First responders, nursing students hone skills at mock tornado drill

 

Mississippi University for Women nursing student Susan Arroyo-Hall assesses the simulated injuries of Shonda Maxwell at Propst Park Tuesday morning after a mock tornado that set the scene for the annual Lowndes County disaster preparedness drill.

Mississippi University for Women nursing student Susan Arroyo-Hall assesses the simulated injuries of Shonda Maxwell at Propst Park Tuesday morning after a mock tornado that set the scene for the annual Lowndes County disaster preparedness drill. Photo by: Mary Pollitz/Dispatch Staff

 

Mississippi University for Women nursing student Tatiuana Taylor is carried by first responders from Columbus Air Force Base during the annual Lowndes County disaster preparedness drill held Tuesday at Propst Park.

Mississippi University for Women nursing student Tatiuana Taylor is carried by first responders from Columbus Air Force Base during the annual Lowndes County disaster preparedness drill held Tuesday at Propst Park. "It really gives us insight on both sides," Taylor said. "It was a good learning experience."
Photo by: Mary Pollitz/Dispatch Staff

 

Cindy Lawrence

Cindy Lawrence

 

Duane Hughes

Duane Hughes

 

 

Mary Pollitz

 

 

A tornado ripped through Propst Park Tuesday morning causing numerous fatalities and injuries. 

 

Though just a drill, local agencies responded to the scene as if the disaster happened in real life. Typically Mississippi University for Women nursing students act as the victims in the annual disaster drill. However, this year senior nursing students helped survey the scene and triage the victims before the responders arrived.  

 

First responders from Baptist Memorial Hospital Ambulance Services, Columbus Police Department, the Lowndes County Sheriff's and Coroner's offices, Columbus Air Force Base, Columbus Fire and Rescue, Mississippi Department of Health and other agencies all participated in the scenario.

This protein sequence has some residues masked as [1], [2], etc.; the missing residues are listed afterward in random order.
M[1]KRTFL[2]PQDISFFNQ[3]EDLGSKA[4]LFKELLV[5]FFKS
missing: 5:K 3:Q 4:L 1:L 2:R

Susan Arroyo-Hall, a MUW nursing student, sprung into action when more than 30 victims started calling for help. There were at least 50 "injuries," 30 of those severe, and 15 "fatalities."  

 

Arroyo-Hall said while prepping the injured victims, she felt relieved when she saw the surge of lights from the first responders. She quickly tended to a fellow nursing student, Shonda Maxwell, who screamed she was having chest pains and couldn't breathe.  

 

"You see these people," Arroyo-Hall said motioning to Columbus firefighters. "They are here to help you. Talk to me, calm down and it will be better." 

 

After making sure the victim was OK, Arroyo-Hall alerted a medic that Maxwell could be having a heart attack and needed further medical assistance. 

 

She added she took everything as seriously as she could, so she would be prepared if ever an actual emergency of this magnitude arises.  

 

"We are practicing for real life," Arroyo-Hall said. "Even if it's not a real event at this time, we can pretend, so when this happens we are ready. As a nursing student, we have to be ready and prepared for anything."  

 

Richard Holloway, ambulance supervisor for BMH, said the nursing students who monitored patients helped first responders assist those in need.